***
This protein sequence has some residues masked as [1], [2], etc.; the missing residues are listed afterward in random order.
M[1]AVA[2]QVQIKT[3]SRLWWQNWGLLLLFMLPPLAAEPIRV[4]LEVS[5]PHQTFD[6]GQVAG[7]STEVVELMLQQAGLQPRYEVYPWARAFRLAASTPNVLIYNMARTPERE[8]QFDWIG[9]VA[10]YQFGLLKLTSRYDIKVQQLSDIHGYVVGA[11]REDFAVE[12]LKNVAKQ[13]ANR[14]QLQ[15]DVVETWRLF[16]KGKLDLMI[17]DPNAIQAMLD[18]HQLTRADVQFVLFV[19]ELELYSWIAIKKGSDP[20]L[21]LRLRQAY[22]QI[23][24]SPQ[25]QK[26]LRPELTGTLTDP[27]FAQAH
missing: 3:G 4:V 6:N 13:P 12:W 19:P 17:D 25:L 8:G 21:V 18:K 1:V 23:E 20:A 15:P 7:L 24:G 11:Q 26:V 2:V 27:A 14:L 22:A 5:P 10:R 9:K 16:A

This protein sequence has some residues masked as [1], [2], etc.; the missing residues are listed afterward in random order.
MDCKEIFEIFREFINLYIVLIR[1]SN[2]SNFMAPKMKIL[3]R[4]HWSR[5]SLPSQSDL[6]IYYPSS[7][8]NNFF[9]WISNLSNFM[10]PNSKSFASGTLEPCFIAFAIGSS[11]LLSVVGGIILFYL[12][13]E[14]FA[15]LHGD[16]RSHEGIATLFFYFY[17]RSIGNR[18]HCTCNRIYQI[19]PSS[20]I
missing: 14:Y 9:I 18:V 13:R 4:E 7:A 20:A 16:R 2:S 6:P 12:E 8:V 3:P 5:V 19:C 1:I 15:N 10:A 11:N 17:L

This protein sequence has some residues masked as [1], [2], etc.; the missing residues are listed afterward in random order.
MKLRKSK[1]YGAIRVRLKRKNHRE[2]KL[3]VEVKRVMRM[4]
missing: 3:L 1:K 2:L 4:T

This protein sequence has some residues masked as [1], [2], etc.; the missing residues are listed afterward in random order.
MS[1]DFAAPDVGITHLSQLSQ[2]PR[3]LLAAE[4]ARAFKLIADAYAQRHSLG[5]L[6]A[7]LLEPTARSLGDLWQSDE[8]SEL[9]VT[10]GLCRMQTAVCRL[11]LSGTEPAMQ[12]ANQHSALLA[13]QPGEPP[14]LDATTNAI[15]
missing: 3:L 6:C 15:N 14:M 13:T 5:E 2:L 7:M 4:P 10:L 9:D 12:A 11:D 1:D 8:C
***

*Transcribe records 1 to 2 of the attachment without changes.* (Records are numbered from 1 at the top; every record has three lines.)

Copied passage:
This protein sequence has some residues masked as [1], [2], etc.; the missing residues are listed afterward in random order.
M[1]AVA[2]QVQIKT[3]SRLWWQNWGLLLLFMLPPLAAEPIRV[4]LEVS[5]PHQTFD[6]GQVAG[7]STEVVELMLQQAGLQPRYEVYPWARAFRLAASTPNVLIYNMARTPERE[8]QFDWIG[9]VA[10]YQFGLLKLTSRYDIKVQQLSDIHGYVVGA[11]REDFAVE[12]LKNVAKQ[13]ANR[14]QLQ[15]DVVETWRLF[16]KGKLDLMI[17]DPNAIQAMLD[18]HQLTRADVQFVLFV[19]ELELYSWIAIKKGSDP[20]L[21]LRLRQAY[22]QI[23][24]SPQ[25]QK[26]LRPELTGTLTDP[27]FAQAH
missing: 3:G 4:V 6:N 13:P 12:W 19:P 17:D 25:L 8:G 21:V 18:K 1:V 23:E 20:A 15:P 7:L 24:G 11:Q 26:V 2:V 27:A 14:L 22:A 5:P 10:R 9:K 16:A

This protein sequence has some residues masked as [1], [2], etc.; the missing residues are listed afterward in random order.
MDCKEIFEIFREFINLYIVLIR[1]SN[2]SNFMAPKMKIL[3]R[4]HWSR[5]SLPSQSDL[6]IYYPSS[7][8]NNFF[9]WISNLSNFM[10]PNSKSFASGTLEPCFIAFAIGSS[11]LLSVVGGIILFYL[12][13]E[14]FA[15]LHGD[16]RSHEGIATLFFYFY[17]RSIGNR[18]HCTCNRIYQI[19]PSS[20]I
missing: 14:Y 9:I 18:V 13:R 4:E 7:A 20:A 16:R 2:S 6:P 12:E 8:V 3:P 5:V 19:C 1:I 15:N 10:A 11:N 17:L